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EVEN on this side of the Irish Sea we can hear the sound of cogs grinding as unionist politicians grapple with the new political realities thrown up by the decision of the British people to leave the European Union.
Thinking outside the box does not come easily to the DUP, which last time it was tested had a majority of votes but today commands only a minority of opinion.
The northern Irish statelet has always been a highly artificial construct with its boundaries drawn to guarantee a majority of unionist voters in a country in which British colonial rule had ensured a pattern of settlement that made partition an enduring source of conflict.
The architects of this bizarre edifice were concerned principally to ensure the flow of profits from what was an important imperial and industrial asset.
A century later the labour-intensive industries which provided British capital with constant profits and a relatively wealthy sector of the working class some privileged employment exists no longer, or survives only in vestigial forms.
For the decisive sectors of British capital — itself deeply entwined with North American and European capital — which much prefer Britain to remain in the EU, or at least reach an agreement that aligns it closely, the border has become as irrelevant as it is invisible to people who live and work on either side.
In the rancid Brexit debate, the border has been the plaything of both bourgeois Brexiteers and rabid Remainers with little attention paid to the interests and opinions of the Irish people as a whole or a rational solution to the contradictions thus thrown up.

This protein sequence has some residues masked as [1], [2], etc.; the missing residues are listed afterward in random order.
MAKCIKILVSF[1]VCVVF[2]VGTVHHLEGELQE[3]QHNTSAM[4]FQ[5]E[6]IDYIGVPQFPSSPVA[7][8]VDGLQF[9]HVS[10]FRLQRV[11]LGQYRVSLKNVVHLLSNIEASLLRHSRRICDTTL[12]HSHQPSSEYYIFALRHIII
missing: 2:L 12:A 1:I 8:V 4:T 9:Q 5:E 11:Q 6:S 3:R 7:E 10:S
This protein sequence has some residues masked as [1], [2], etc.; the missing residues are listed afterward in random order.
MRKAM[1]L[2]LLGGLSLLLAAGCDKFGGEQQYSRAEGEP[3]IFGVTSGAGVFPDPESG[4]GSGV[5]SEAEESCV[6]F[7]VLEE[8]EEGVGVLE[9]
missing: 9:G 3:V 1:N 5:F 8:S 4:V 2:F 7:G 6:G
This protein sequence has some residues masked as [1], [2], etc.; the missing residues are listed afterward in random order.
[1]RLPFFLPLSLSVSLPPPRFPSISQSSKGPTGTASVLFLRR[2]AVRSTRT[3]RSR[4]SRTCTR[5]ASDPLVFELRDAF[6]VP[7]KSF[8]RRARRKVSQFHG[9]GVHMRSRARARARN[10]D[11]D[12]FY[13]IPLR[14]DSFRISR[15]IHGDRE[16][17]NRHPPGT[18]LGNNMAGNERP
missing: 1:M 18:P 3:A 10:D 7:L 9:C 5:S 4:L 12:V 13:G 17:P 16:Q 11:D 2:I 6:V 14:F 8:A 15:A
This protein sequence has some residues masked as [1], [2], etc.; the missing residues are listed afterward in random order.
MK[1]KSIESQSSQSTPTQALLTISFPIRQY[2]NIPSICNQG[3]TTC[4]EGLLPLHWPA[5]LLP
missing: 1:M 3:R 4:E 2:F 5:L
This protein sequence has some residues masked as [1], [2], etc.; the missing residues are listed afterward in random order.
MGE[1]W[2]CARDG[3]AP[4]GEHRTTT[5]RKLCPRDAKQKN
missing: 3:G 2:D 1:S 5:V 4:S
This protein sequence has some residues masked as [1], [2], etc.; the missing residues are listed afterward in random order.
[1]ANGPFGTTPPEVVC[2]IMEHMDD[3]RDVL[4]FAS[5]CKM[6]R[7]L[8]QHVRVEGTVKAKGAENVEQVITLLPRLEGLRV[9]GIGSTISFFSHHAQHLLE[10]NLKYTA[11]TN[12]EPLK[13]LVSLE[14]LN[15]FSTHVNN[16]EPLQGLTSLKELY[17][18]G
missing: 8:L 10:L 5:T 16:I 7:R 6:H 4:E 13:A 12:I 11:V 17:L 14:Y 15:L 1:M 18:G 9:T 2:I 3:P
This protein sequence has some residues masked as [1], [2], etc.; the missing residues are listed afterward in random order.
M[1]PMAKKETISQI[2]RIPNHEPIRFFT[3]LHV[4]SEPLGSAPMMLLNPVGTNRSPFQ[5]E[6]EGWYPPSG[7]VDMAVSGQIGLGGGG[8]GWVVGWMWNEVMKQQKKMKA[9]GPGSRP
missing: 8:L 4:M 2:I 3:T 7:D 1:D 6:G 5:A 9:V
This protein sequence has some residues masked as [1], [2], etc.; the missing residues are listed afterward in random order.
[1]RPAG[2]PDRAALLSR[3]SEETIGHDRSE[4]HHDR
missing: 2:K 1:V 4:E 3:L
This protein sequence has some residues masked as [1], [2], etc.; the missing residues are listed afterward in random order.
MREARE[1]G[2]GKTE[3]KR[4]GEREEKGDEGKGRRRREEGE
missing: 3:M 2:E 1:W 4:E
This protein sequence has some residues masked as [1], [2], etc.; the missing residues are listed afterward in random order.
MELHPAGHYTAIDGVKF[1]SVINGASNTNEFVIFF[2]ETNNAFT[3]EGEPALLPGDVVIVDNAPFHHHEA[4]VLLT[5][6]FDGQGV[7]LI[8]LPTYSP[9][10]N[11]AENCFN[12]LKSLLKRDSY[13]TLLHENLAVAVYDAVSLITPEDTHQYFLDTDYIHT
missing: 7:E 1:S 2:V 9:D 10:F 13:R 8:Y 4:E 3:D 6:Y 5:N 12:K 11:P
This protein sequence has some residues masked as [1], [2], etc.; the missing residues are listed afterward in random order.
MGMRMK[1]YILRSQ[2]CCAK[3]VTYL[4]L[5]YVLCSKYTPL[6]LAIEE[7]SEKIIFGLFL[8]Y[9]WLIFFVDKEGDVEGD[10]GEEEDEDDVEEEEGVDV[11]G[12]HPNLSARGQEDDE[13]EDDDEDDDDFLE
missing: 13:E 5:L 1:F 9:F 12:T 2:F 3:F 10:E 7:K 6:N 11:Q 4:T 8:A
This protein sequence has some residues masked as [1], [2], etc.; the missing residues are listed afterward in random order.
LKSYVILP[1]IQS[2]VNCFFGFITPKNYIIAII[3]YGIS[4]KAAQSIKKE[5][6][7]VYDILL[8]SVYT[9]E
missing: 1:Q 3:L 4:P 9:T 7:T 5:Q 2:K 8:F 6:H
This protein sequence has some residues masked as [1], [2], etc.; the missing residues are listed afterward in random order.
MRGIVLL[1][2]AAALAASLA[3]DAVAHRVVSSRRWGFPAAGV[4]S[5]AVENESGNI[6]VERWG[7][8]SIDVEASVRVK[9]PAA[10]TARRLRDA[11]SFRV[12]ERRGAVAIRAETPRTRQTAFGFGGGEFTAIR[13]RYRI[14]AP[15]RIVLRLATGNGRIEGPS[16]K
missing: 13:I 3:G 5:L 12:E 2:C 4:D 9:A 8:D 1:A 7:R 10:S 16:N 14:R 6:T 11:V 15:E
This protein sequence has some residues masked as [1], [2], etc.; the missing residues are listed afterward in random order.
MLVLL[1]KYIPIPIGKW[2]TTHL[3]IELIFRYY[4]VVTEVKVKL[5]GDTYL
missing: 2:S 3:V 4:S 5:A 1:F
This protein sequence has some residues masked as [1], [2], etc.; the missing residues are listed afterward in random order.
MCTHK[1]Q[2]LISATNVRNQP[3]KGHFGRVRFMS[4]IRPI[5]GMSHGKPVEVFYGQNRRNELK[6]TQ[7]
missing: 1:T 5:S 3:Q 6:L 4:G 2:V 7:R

The serendipitous truth is that the Brexit vote could well be the turning point in which Irish national unity becomes an aspiration which a majority of people in both parts of Ireland and in Britain itself favour, and thus becomes a tangible reality.
Opinion has decisively changed. A clear majority of people in the north would be happy for the border to run down the Irish sea.
It has long been the case that few people in Britain share the obsessions which characterise unionism.
One manifestation of this tendency, which is refracted in different ways in different parts of British society, is the finding that a majority of Conservatives would be content to see Ireland as one if keeping it divided came as the price for abandoning Brexit.
The mood music which emerged from the meeting between Leo Varadkar and Boris Johnson shows that the fix is in.
It may not come to anything. It may founder on the rocks of Tory intransigence or, because it makes a second referendum look rather irrelevant, upset the parliamentary saboteurs now habituated to blocking Brexit.
It is unlikely to lead to a clear and unencumbered Brexit but it may well produce something like the deal the European Union negotiated with Theresa May.
Northern Ireland’s status as a political entity will not be resolved simply within the Six Counties themselves. With Stormont suspended, fast-changing demographics and important sections of unionism’s farming and business community eager to retain easy access to the Republic’s markets, many factors contribute to a fluid situation which challenges unionist assumptions that they have reliable friends in London.
Big capital has no eternal friends, only enduring interests. And Britain’s working class has no interest in continued British suzerainty over any part of Ireland or including its divided opinions in the resolution of our problems.
The Irish will go their own way. Our task is create the conditions in which a new British sovereignty is grounded in a progressive socialist politics.
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